Things got better soon. As soon as Pee-Wee leaves the house, the movie starts to cast its spell. Pee-Wee's Big Adventure is not, like most cult comedies, merely quirky; it is deeply, hypnotically strange. The only disappointing parts are actually those that resemble conventional comedies: a punch line about someone going to jail for cutting off a mattress tag, a lengthy anarchic chase scene.

Most of the humor comes from a place that is foreign to modern movies, comic or otherwise, and it's a place that felt unusually healthy to me, because there is no cruelty in the jokes. Almost none of them are at anyone's expense (there is a small exception at the end). And with its hobos and convicts and rodeo cowboys, the movie, for all of its surface novelty, seemed to be tapping a deep vein of weird American humor, the same one that comes out in folk songs (many of which make no sense at all) and in some of Dylan's nuttiest lyrics. It is a fine place to be, one that is getting increasingly hard to find in the real America.

Should I bother to describe the plot? Someone steals Pee-Wee's bike and he travels around the country trying to get it back. That's about all. Anyway, it's an inspired movie. I'm already looking forward to seeing it again.

Saturday, July 07, 2007

Europa, by Tim Parks

I discovered Tim Parks's essays a few years ago. One of them was included as a sample chapter on the New York Times web page, and I remember reading it and thinking it was good. I checked out the entire essay collection from the library (I was pleased to discover another writer who loved Henry Green as much as I did) but wasn't captivated by it.

Over the years, for some reason, I kept going back and having the urge to read that essay again, and it started feeling better than just good. (Click on the link and read it; I have sent it to several friends who all liked it.) I checked out the entire collection recently and more and more of the essays started to come alive; they were vibrant and worthy of repeated reading like very little I had ever come across. I must just have been too young before. I've also read most of his essays in The New York Review of Books and think he might be the best literary critic currently working in English.

I decided to read more of his work and checked out Europa, which had been nominated for a Booker. I immediately noticed that Parks was reworking material from the essays: the entire novel was based off two earlier essays, Adultery and Europa. (As you can see, he certainly isn't hiding the connections.) The voice was also almost exactly the same as the one that Thomas Bernhard uses in his novels -- the same endless sentences, working over the narrator's obsessions with clause after clause. A sample:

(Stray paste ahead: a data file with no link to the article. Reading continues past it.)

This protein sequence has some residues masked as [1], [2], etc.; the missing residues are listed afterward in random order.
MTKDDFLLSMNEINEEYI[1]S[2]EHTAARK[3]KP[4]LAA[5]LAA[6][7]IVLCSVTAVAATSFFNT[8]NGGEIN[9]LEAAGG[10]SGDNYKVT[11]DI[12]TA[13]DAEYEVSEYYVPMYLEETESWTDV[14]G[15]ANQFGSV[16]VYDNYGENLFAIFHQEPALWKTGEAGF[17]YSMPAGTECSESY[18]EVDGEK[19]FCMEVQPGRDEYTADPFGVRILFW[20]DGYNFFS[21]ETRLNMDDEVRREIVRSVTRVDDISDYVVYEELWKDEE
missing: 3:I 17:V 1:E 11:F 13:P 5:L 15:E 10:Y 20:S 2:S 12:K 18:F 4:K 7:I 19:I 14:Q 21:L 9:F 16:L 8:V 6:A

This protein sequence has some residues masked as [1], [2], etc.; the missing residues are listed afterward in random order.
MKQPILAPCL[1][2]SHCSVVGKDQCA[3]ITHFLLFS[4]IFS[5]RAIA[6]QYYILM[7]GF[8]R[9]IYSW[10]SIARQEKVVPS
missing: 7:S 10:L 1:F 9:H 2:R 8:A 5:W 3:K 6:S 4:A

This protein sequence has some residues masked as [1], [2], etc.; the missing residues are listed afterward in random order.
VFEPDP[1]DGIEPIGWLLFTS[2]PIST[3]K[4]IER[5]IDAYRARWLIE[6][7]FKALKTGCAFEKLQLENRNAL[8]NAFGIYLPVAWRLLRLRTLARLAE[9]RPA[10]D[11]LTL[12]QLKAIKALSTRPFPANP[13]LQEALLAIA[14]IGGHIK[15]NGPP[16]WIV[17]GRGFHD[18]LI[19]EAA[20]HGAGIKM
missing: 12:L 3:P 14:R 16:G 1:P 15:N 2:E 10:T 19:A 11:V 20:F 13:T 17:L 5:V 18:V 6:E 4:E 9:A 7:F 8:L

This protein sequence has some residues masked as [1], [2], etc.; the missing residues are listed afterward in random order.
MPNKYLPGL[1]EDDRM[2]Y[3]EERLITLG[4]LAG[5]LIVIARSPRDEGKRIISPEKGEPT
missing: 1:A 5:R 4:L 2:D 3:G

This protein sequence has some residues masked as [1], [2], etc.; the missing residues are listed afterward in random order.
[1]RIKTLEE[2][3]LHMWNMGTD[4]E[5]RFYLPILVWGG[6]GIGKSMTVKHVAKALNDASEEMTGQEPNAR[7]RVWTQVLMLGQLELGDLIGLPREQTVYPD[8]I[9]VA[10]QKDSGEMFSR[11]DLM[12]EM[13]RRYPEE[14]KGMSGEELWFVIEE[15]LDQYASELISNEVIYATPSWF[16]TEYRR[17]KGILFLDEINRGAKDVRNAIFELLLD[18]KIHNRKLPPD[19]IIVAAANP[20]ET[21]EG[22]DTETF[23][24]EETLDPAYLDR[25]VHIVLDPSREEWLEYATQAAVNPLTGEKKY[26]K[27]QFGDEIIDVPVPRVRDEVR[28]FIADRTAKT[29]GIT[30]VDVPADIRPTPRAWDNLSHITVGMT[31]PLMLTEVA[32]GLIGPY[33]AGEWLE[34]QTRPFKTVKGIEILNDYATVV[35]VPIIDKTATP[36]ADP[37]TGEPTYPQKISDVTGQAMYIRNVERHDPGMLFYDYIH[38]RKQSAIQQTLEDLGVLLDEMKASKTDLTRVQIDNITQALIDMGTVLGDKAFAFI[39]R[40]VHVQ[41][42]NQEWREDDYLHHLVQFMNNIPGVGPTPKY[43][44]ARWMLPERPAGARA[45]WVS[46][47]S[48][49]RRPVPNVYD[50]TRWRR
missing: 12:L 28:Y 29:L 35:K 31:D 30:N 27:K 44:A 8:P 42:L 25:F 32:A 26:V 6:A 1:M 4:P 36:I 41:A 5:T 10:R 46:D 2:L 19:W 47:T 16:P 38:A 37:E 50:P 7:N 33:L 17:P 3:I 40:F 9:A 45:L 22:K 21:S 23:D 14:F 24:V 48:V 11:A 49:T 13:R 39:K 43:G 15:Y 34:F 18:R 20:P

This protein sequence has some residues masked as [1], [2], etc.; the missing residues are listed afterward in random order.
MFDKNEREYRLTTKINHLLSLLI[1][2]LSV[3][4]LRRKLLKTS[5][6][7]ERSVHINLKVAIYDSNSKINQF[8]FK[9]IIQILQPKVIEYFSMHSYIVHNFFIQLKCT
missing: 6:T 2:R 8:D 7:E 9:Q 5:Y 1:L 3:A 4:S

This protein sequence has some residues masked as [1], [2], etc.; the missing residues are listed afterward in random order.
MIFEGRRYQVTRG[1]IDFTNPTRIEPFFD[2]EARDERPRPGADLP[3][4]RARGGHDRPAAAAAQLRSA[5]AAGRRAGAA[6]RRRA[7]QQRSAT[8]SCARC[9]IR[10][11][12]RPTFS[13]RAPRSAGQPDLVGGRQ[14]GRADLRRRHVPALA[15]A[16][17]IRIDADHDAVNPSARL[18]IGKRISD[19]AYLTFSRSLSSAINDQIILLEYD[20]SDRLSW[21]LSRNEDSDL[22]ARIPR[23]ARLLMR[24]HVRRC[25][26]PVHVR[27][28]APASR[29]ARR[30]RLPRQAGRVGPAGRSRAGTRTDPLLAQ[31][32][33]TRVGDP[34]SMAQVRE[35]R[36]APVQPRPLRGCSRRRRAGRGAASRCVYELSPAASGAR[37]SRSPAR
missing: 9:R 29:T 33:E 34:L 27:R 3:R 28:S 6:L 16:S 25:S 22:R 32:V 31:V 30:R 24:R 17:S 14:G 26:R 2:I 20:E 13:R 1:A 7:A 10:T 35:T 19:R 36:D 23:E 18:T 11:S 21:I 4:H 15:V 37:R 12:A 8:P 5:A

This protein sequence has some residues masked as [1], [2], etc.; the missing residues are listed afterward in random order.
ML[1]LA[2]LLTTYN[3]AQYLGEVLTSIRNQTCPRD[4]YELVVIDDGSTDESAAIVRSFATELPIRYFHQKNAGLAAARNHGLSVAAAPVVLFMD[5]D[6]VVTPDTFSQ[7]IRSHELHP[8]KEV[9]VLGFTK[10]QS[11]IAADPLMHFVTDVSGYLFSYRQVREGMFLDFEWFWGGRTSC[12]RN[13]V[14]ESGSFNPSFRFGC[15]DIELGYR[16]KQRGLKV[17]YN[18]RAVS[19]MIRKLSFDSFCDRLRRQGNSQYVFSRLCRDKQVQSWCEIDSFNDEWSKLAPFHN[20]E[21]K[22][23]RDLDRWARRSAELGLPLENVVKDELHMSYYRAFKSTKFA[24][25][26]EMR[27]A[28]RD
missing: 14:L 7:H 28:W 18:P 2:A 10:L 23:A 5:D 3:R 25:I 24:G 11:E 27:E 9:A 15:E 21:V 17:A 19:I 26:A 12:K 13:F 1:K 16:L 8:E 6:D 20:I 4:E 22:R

"Be yourself, I remember her saying; as she was also capable of saying such things as honesty is the best policy and make love not war, and even, on our return that night from the hospital, despite a heavily bandaged jaw, that there was no point in crying over spilt milk, an expression which exists, remarkably enough, not only in English, but in Italian and French as well, and even, I believe, in Georg's German, and is equally ridiculous in all of these languages, since what would one ever cry over, I demanded of her then, if not spilt milk? I wanted to hit her again for saying that. For the stupidity of saying that. Would you cry over milk if it hadn't been spilt?"

Except maybe for "make love not war" (does anyone say that seriously?) there is not a false note in this passage, and there is a rarely a false note in the book. Huge pages of unbroken prose are handled with beautiful, musical control, just like in Bernhard. Once you start getting a feeling for the rhythm of the clauses, reading them is no problem. And the book is hilarious.

The basic plot is that some foreign lecturers in an Italian university are taking a bus to the European Parliament in Strasbourg to protest their treatment by the Italian government. The professors are mainly male, and a number of them are clearly hoping to sleep with some of the female students who have come along on the trip to show their support. Among the professors is a woman, unnamed for most of the book, who the narrator (Jerry) had an affair with and broke up his marriage for, only to discover that she did not take the relationship quite as seriously as he did.

She is on the bus, a few seats in front of him, and he obsessively goes over their relationship in his mind, while puncturing the pretensions of everything around him before turning (repeatedly) on himself. It is hard to remember another book that is quite so honest about how men think. I could quote and quote but the material usually can't be divorced from its context and also the sentences are damn long.

There are some problems; it is hard to end books that deal with obsessive states of mind, that pile things on top of each other, in any sort of satisfying manner. The development that does occur at the end of the book feels melodramatic, irrelevant almost. And there are some straw men -- a particularly lame example of a PC novel, for example -- that are material for the narrator's rants, and don't seem like worthy opponents.

These are small gripes, though. After reading this book, I went online to see why I hadn't heard more about Parks, and stumbled across David Gates's review in the New York Times. It is sheer idiocy. Gates seemed to be upset that Parks did not judge his narrator (who should be "slapped ...down," apparently, while narrating the book himself); basically, Gates argues, the man should be exposed as being in the wrong for saying all these disturbing things. In other words, make the book reassuring to the audience, so they don't bother trying to take any of the narrator's arguments seriously, and they are in fact deadly serious. It is aggravating to think how many readers Parks might have lost because of this dunce. But then I suppose maybe the reviewer is just doing his job: most people won't actually like this novel.

It is the few, however, that keep a book alive, and I think this one -- along with Parks's essays -- might actually last. They are rarely perfect, but they give off sparks of genuine greatness. I am reading my way through all of his books (there are several novels and books of essays, a volume of history, and two memoirs) and I think that he is something special.